“Life is short, have an affair” was the slogan of infidelity website Ashley Madison, which was famously hacked in 2015.
What they didn’t say was that you might be having a strictly online affair with a fake female profile, designed to trick you into entering your credit card details, under the misapprehension that you were chatting with a real woman rather than an algorithm.
Now Reuters reports that Ashley Madison’s parent company Avid is being investigated by the US Federal Trade Commission (FTC) after class action law suits were filed in the United States and Canada on behalf of customers whose details were exposed following the hack, and amid allegations that fake female profiles were used by the site to manipulate users:
An Ernst & Young report commissioned by Avid and shared with Reuters confirmed that Avid used computer programs, dubbed fembots, that impersonated real women, striking up conversations with paying male customers.
Avid shut down the fake profiles in the United States, Canada and Australia in 2014, and by late 2015 in the rest of the world, but some U.S. users had message exchanges with foreign fembots until late in 2015, according to the report.
Ashley Madison had been planning to IPO before it was royally hacked. You have to imagine that it would have found itself in even hotter water if it had successfully floated on the stock market only to have it later revealed that it had been less than transparent with investors about its true (human) membership numbers.
The controversial dating site is under new management following the departure of CEO Noel Biderman (who has since been busy trying to clean the internet of references to his past with Ashley Madison), and the site has a brand new look which de-emphasises having an affair and claims it “is about so much more than infidelity.”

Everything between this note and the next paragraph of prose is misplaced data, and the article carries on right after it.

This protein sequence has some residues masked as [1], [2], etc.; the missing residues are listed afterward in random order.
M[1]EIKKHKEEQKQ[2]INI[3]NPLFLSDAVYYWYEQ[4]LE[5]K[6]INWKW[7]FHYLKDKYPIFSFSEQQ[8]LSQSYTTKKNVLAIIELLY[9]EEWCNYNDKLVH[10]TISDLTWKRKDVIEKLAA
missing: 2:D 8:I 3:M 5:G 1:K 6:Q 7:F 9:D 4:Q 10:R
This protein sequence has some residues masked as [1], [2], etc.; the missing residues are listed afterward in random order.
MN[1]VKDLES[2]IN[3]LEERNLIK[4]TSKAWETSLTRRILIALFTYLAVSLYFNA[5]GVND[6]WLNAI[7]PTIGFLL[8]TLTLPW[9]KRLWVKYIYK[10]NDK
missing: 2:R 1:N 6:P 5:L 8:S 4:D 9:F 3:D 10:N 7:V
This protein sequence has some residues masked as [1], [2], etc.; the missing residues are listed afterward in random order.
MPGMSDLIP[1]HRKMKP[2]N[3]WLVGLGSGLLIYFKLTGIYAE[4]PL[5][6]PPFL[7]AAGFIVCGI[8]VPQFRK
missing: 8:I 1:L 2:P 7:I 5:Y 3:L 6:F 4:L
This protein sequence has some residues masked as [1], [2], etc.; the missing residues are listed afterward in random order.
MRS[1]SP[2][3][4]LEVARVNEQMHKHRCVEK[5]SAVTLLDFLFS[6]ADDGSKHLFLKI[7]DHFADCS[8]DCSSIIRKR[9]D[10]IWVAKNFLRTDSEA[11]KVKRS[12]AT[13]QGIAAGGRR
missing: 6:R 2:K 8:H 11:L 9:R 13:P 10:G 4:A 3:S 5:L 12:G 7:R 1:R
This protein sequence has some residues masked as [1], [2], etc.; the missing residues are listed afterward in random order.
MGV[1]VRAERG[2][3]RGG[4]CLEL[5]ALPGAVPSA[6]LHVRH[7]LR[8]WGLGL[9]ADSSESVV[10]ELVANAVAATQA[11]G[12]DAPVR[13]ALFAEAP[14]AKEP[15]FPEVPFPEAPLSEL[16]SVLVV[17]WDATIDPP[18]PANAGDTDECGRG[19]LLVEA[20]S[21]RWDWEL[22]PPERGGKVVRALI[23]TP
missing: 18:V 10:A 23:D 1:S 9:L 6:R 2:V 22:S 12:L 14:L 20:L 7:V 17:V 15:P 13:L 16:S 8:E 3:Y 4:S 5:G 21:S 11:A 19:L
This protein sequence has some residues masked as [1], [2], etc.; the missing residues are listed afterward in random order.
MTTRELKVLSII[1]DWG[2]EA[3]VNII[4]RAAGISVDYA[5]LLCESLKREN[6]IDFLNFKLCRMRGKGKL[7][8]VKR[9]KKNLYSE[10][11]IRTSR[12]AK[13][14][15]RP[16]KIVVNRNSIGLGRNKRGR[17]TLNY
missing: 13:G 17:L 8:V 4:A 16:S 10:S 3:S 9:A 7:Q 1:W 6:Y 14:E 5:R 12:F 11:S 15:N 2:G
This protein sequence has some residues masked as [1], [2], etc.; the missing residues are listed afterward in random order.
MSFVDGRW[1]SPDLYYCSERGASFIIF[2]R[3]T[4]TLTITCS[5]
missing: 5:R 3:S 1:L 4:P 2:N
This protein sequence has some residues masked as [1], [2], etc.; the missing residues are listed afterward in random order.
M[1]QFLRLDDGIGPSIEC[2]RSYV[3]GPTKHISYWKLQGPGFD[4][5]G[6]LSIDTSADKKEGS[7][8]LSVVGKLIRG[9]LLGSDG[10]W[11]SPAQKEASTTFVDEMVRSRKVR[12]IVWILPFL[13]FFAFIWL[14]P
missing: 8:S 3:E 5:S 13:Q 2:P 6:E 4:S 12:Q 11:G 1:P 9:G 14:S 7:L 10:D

New bosses Rob Segal and James Millership tell Reuters that the firm is spending millions on security and privacy improvements.
But that, of course, is going to be little comfort for those have already been burnt by Ashley Madison – having had their personal information exposed, and in some cases found themselves on the receiving end of blackmail letters or even driven to suicide.
The greatest irony of all is that some men have had their lives ruined and privacy invaded, when their chances of having an affair were close to zero, because they were speaking to a computer program rather than a flirting female.Further reading:
- Ashley Madison's leaked database available for download - read this first
- Ashley Madison blackmailers now sending threats via US postal system
- Here's what an Ashley Madison blackmail letter looks like
- Now it's Ashley Madison wives who are receiving blackmail letters
- 'Bring me the head of the AC/DC-loving Ashley Madison hacker'
- Suicide and Ashley Madison
- Ashley Madison: Betting site offers odds on who will be exposed
- 'Yes. I was a member of the Ashley Madison website. But I wasn’t there to cheat on anyone'
- Ashley Madison hack could expose 37 million 'cheating dirtbags'
- No Ashley Madison, you weren't burgled by terrorists
- Ashley Madison users warned of password risk
- Cracked Ashley Madison passwords consistent with years of poor security
- Post-hack, Ashley Madison offers members full and free account deletion
- Don't judge Ashley Madison users too quickly, their accounts may be fake
- Just who is joining the Ashley Madison website?
- Fembots land Ashley Madison in hot water with the FTC
- Ashley Madison's marketing department clearly didn't get the memo
- Ashley Madison: Further thoughts on its aftermath
- Ashley Madison hack claims another victim: Its CEO
- Ashley Madison slammed with $1.6 million fine for devastating data breach
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